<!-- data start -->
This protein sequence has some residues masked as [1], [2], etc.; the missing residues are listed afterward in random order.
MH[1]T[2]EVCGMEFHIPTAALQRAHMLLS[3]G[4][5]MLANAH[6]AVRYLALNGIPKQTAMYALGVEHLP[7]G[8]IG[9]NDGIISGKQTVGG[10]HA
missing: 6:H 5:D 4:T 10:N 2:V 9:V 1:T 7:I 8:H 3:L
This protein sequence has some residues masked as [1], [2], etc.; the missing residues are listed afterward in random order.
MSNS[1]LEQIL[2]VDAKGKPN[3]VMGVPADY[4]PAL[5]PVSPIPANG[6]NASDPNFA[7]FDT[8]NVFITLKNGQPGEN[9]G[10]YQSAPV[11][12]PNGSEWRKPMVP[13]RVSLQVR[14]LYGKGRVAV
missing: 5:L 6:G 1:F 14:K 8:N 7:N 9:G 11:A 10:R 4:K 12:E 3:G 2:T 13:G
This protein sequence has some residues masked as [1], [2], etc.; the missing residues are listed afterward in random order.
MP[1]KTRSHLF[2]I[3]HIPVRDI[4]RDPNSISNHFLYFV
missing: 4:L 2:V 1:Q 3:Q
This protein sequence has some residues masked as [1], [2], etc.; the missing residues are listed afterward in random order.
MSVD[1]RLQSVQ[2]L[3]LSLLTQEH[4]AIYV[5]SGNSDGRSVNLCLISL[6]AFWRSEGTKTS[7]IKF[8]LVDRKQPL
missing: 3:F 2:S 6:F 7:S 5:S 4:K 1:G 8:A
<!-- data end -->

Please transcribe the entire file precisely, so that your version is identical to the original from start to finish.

This protein sequence has some residues masked as [1], [2], etc.; the missing residues are listed afterward in random order.
MH[1]T[2]EVCGMEFHIPTAALQRAHMLLS[3]G[4][5]MLANAH[6]AVRYLALNGIPKQTAMYALGVEHLP[7]G[8]IG[9]NDGIISGKQTVGG[10]HA
missing: 6:H 5:D 4:T 10:N 2:V 9:V 1:T 7:I 8:H 3:L
This protein sequence has some residues masked as [1], [2], etc.; the missing residues are listed afterward in random order.
MSNS[1]LEQIL[2]VDAKGKPN[3]VMGVPADY[4]PAL[5]PVSPIPANG[6]NASDPNFA[7]FDT[8]NVFITLKNGQPGEN[9]G[10]YQSAPV[11][12]PNGSEWRKPMVP[13]RVSLQVR[14]LYGKGRVAV
missing: 5:L 6:G 1:F 14:K 8:N 7:N 9:G 11:A 10:R 4:K 12:E 3:G 2:T 13:G
This protein sequence has some residues masked as [1], [2], etc.; the missing residues are listed afterward in random order.
MP[1]KTRSHLF[2]I[3]HIPVRDI[4]RDPNSISNHFLYFV
missing: 4:L 2:V 1:Q 3:Q
This protein sequence has some residues masked as [1], [2], etc.; the missing residues are listed afterward in random order.
MSVD[1]RLQSVQ[2]L[3]LSLLTQEH[4]AIYV[5]SGNSDGRSVNLCLISL[6]AFWRSEGTKTS[7]IKF[8]LVDRKQPL
missing: 3:F 2:S 6:F 7:S 5:S 4:K 1:G 8:A